Life is filled with endings and beginnings. One of our common sayings is “When one door closes, another door opens.” This sequential juncture of closing and opening is a hope-giving gesture. New Year’s Eve (calendrical end of an old year and the beginning of a new one) has become such a union of the old and the new in terms of the resolutions that we tend to make.
In Luke’s gospel (3:15-22, read on the feast of Jesus’ baptism) we also note an example of an end and a beginning. Many biblical scholars point out that John the Baptist could be considered the “end” of Old Testament prophecy. and his encounter with Jesus at the time of his baptism could be considered the “beginning” of what the earlieir prophets were saying. Mercy, compassion, understanding, justice, and the like. Namely, from generic advice to specific behavior.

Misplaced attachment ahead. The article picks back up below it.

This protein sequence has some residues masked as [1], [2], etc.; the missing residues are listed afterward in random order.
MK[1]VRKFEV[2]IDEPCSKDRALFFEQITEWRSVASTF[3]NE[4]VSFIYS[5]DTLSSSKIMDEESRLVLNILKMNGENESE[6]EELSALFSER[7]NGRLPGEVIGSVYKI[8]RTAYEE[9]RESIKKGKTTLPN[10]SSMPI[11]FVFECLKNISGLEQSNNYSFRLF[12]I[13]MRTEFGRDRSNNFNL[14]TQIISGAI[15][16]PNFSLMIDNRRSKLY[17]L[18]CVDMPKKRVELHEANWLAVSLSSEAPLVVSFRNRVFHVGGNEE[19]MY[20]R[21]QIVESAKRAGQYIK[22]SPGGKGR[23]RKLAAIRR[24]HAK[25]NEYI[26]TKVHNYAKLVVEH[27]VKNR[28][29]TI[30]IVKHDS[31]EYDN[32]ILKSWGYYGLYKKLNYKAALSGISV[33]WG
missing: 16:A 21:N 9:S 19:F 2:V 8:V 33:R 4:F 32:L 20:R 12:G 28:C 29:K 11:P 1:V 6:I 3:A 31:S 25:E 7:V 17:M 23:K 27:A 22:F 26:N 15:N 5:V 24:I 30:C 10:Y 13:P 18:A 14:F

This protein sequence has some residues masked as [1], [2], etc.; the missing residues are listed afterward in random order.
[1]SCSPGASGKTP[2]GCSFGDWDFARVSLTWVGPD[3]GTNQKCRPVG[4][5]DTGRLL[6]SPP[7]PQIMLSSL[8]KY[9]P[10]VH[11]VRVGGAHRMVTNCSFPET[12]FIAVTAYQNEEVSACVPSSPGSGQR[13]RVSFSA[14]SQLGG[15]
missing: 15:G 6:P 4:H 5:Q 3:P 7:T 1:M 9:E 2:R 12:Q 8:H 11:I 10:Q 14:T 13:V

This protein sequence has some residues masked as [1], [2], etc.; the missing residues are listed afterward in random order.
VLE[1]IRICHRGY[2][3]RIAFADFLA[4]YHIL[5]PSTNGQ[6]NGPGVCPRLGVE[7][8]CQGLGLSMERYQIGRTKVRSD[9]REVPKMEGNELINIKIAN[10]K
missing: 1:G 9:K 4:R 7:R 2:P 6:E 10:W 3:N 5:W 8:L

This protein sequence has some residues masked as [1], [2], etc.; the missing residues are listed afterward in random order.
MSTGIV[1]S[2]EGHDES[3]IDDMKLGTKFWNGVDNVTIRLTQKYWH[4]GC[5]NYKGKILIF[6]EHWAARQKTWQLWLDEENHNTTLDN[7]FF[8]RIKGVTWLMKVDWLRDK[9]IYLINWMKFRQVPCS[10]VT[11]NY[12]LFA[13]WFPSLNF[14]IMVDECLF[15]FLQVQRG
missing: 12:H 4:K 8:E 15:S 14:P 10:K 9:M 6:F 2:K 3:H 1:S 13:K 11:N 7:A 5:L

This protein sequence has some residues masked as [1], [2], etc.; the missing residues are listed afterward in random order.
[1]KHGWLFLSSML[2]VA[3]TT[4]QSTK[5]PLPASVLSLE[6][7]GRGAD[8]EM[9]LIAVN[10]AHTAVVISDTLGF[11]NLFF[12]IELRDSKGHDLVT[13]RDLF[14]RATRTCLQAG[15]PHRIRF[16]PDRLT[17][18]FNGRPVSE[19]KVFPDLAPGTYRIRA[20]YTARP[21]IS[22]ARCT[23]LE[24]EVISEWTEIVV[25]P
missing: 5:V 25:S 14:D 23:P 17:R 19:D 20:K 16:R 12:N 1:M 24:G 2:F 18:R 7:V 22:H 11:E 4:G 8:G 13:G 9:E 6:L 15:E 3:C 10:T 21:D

The focal point of this change, it seems to me, is the Baptism of Jesus himself. We note two basic ideas employed in the baptism: water and divine affirmation.
Water, in the sense that the Israelites often referred to the saving waters of the Exodus when they crossed the sea when leaving Egypt. From the time of Jesus, water took on salvific effects as reminded by the waters of Baptism.
Divine affirmation, in the sense that during Jesus’ baptism the Holy Spirit came down in the form of a dove, and a voice was heard to say, “You are my beloved Son….” The Spirit of God means the creative power of God. This means that Jesus was able to do what he did because he shared God’s power as his son.
Every time that we bless ourselves with holy water, we are reminding ourselves of our responsibilities received at Baptism. That is, to act as Jesus did in relationship to others. Filiation, also obtained at Baptism, reminds us that all people are our brothers and sisters because all of humanity was created in the image and likeness of God (Gen. 1:27)
. Consequently, water and filiation are good reminders of our Baptism and of our responsibilities.